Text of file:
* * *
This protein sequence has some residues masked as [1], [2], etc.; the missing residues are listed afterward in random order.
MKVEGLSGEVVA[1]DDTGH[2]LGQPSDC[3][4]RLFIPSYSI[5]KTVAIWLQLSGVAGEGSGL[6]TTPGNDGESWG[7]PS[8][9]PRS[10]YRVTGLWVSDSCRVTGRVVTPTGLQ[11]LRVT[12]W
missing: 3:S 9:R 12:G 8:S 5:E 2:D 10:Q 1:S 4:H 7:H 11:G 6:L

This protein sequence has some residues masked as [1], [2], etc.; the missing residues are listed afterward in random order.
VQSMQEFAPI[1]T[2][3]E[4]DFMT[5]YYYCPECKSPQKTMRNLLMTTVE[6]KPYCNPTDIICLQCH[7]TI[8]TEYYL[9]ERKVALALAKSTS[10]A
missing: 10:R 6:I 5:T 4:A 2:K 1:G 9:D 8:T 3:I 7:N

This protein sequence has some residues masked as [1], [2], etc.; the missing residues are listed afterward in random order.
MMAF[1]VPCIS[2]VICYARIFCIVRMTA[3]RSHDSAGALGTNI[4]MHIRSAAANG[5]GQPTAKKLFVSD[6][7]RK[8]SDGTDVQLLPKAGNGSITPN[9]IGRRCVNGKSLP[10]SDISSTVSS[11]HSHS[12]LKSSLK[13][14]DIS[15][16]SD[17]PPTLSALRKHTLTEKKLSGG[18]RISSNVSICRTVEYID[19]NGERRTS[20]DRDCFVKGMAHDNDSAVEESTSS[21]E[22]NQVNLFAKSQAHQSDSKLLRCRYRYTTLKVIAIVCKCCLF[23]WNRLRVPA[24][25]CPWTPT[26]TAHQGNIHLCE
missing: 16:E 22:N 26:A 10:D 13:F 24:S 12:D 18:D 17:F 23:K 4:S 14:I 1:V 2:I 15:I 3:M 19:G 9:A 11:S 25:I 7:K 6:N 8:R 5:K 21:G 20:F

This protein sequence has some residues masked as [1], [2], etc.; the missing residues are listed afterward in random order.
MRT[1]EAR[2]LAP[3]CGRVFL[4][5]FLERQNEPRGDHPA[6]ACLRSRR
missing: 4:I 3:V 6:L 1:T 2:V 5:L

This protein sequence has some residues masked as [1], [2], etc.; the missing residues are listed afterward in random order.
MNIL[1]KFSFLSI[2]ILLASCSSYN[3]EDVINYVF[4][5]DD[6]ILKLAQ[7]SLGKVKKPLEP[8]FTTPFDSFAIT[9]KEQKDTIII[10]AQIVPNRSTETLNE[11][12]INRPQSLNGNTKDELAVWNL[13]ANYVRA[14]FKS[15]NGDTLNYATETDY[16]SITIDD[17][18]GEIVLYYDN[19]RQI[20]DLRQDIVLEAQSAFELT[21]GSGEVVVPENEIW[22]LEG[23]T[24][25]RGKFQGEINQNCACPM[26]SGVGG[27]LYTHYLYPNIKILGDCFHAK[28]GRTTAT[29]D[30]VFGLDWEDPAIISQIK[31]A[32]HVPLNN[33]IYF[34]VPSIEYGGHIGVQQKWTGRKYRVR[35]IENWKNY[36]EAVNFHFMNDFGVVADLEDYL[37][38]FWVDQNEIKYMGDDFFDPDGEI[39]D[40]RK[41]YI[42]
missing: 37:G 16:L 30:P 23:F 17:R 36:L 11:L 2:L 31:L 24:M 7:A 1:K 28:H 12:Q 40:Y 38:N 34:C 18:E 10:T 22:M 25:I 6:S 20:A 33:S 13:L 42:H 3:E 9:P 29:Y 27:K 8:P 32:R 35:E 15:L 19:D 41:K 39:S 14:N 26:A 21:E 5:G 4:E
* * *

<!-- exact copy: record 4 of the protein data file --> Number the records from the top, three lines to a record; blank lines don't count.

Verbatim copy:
This protein sequence has some residues masked as [1], [2], etc.; the missing residues are listed afterward in random order.
MRT[1]EAR[2]LAP[3]CGRVFL[4][5]FLERQNEPRGDHPA[6]ACLRSRR
missing: 4:I 3:V 6:L 1:T 2:V 5:L